About 10 miles down Old Creek Road lived a young country farmer, Mr. Hick. He lived in a beat up, rusty old barn house many miles from any neighbors, and so far out that he had walk miles to hitch a ride to the store in town. He was a very friendly guy, aimed to please everyone he met, but for some reason, people always ignored him. He was treated like the town joke, and all of this for just being a genuinely friendly country guy, which the townspeople thought was strange.
This day in particular, Mr. Hick couldn’t find any of his neighbors that would give him a ride into town. He just ate his last piece of bacon, which left him with no food in his entire house. Contemplating on what to do in this dilemma, the farmer decided he would have to walk that 20 miles into town to grab something for dinner at least. This prompted him to fill a jug of water to accompany him on his hike to the store, as well as a large backpack to transport the groceries around. He began his journey mid morning, and hoped to make the trip as quick as possible.
Along the way, Mr. Hick found a quite interesting creature roaming the skies. It appeared to be a black, beautiful, eagle. This was extremely rare, he didn’t even know if what he saw was real or just a flash of his imagination. Hurriedly, he tried to determine where the eagle had flown to. Flustered, he had to continue on his journey, as he couldn’t spot even a slight hope that this creature actually existed. Mr. Hick made it into town around early afternoon, and exhausted, he sat on the bench in town and looked up to the sky.
“I’m already so exhausted that I tremble each step, how can I possibly make it back home after grabbing food?”
It was as if those few minutes off of his feet gave him a whole new perspective on life. That mystical creature that he believed he spotted sparked motivation.
“I’ve made it this far, I can do this!”
“I must find that black eagle and introduce myself, maybe he’s the one who’s been saving my crops?”
With that, the farmer gathered himself up and walked into the store. Another hour flew by, and he was ready to begin the long journey back to his land. About 2 miles into his journey, turning a sharp corner surrounded by woods, Mr. Hick was stopped in utter shock. The black eagle that he saw on his journey to the store was struggling for life. An evil Serpent had coiled so tightly around the eagle that he couldn’t break free, or even fight for his life.
“MWUAHAHAHAHAHA,” the Serpent chanted.
Suddenly, the Serpent was knocked off his pedestal as Mr. Hick grabbed the snake in a position where he was able to loosen the grip of the eagle.
“Th-th-th-th…” the eagle murmured, in an attempt to say thank you, as he couldn’t make out any clear words.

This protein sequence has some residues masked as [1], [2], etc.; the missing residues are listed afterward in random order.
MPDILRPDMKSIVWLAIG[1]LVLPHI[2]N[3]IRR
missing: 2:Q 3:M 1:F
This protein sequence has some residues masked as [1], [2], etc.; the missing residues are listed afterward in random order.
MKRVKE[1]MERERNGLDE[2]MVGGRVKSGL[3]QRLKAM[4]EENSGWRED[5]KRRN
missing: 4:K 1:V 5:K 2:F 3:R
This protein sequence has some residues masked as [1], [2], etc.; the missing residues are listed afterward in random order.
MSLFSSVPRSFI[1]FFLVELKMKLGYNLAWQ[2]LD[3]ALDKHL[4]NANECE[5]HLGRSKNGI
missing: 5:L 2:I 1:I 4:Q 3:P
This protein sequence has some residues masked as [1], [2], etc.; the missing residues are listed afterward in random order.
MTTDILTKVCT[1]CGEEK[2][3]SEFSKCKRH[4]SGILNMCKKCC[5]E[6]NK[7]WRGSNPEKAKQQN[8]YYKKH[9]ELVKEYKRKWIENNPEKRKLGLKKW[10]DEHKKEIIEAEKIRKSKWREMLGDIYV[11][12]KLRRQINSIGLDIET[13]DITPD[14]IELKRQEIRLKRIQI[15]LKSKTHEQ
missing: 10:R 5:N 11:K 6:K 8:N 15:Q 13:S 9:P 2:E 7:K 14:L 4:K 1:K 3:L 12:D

“My pleasure, friend. Now time to introduce myself, are you the….” the farmer spoke, when the eagle flew off and left him mid sentence.
“Hmmmmm,” thought the farmer.
“I just saved that nice eagle’s life and he flies away so quickly?”
[Unbeknownst to the farmer, the Serpent had slithered on over to his jug of water and released loads of poison into his drinking water that would surely kill him.]
Confused, the farmer went to gather his stuff and continue on his journey. After walking about 5 more miles and almost reaching the halfway point, the farmer decided that it was time for him to sit down, drink some water, and take a nice long break. As he grabbed the water jug from his bag and placed it to his lips the eagle swooped by stealing the water jug right out of his hands!
“HEEEEEEEEEEEYYYYYYYY,” shouted the farmer, as he quickly leaped at a last attempt to recover his jug.
The attempt failed, and the eagle disappeared into the darkening sky, leaving the farmer perplexed.
A strong, heroic, act of kindness is repaid
In the short story, “The Serpent and the Eagle,” the story begins with a serpent surprise attacking an eagle, leaving him no room to attack back, and wailing to the soil. Suddenly, a countryman appeared, witnessing the unequal competition. He freed the eagle from the grasp of the serpent, and the serpent was furious. The serpent unleashed poison in the countryman’s “drinking horn,” and the countryman went on about his life unknowing. When thirst struck him, he filled his horn with spring water. The eagle then flew down and swooped the horn from him, hiding it to where it would never be found. The story ended with a moral of a kind act well repaid. In my version, I spent a lot of time setting up the story line with great emphasis on the location setting and characters. I incorporated a somewhat foreshadowing effect on the black eagle and it’s importance in the story. I added many new scenarios and ideas in my version, and dialogue to boot. I did want to end with the same moral of a kind act being repaid, but I also added a twist to mine, making it more of a heroic story as well.
The Aesop for Children with Illustrations by Milo Winter. This text can be accessed here.
Image 1: Old Red Barn Picture. Source: Flickr, by fireboat895
Image 2: Black Eagle. Source: Wikimedia Commons.